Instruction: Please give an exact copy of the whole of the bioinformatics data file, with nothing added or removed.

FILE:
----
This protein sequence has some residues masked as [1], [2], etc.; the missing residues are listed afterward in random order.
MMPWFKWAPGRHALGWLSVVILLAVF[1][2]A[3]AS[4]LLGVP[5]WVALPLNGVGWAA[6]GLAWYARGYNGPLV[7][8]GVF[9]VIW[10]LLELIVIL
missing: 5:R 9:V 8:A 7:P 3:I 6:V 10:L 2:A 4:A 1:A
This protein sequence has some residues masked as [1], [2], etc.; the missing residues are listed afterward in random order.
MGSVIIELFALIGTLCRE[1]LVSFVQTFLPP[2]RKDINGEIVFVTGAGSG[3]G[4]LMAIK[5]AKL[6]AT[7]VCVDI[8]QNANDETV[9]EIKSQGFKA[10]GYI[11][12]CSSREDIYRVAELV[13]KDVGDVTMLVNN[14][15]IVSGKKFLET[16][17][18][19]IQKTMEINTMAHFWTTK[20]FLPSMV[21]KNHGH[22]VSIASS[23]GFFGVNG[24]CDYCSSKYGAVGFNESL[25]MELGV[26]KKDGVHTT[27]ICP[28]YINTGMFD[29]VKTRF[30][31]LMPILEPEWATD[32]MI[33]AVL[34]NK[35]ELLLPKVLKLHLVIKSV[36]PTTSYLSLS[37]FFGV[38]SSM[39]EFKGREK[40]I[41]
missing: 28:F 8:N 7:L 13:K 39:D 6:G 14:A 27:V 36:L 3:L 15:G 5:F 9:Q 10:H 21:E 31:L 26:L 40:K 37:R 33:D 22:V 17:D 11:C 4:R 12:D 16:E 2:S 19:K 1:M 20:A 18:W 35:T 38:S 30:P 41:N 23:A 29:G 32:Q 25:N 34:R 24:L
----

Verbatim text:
This protein sequence has some residues masked as [1], [2], etc.; the missing residues are listed afterward in random order.
MMPWFKWAPGRHALGWLSVVILLAVF[1][2]A[3]AS[4]LLGVP[5]WVALPLNGVGWAA[6]GLAWYARGYNGPLV[7][8]GVF[9]VIW[10]LLELIVIL
missing: 5:R 9:V 8:A 7:P 3:I 6:V 10:L 2:A 4:A 1:A
This protein sequence has some residues masked as [1], [2], etc.; the missing residues are listed afterward in random order.
MGSVIIELFALIGTLCRE[1]LVSFVQTFLPP[2]RKDINGEIVFVTGAGSG[3]G[4]LMAIK[5]AKL[6]AT[7]VCVDI[8]QNANDETV[9]EIKSQGFKA[10]GYI[11][12]CSSREDIYRVAELV[13]KDVGDVTMLVNN[14][15]IVSGKKFLET[16][17][18][19]IQKTMEINTMAHFWTTK[20]FLPSMV[21]KNHGH[22]VSIASS[23]GFFGVNG[24]CDYCSSKYGAVGFNESL[25]MELGV[26]KKDGVHTT[27]ICP[28]YINTGMFD[29]VKTRF[30][31]LMPILEPEWATD[32]MI[33]AVL[34]NK[35]ELLLPKVLKLHLVIKSV[36]PTTSYLSLS[37]FFGV[38]SSM[39]EFKGREK[40]I[41]
missing: 28:F 8:N 7:L 13:K 39:D 6:G 14:A 27:V 36:L 3:L 15:G 5:F 9:Q 10:H 21:E 31:L 26:L 40:K 37:R 33:D 22:V 17:D 11:C 4:R 12:D 16:E 2:S 19:K 1:M 20:A 18:W 35:T 38:S 30:P 41:N 23:A 29:G 32:Q 25:N 34:R 24:L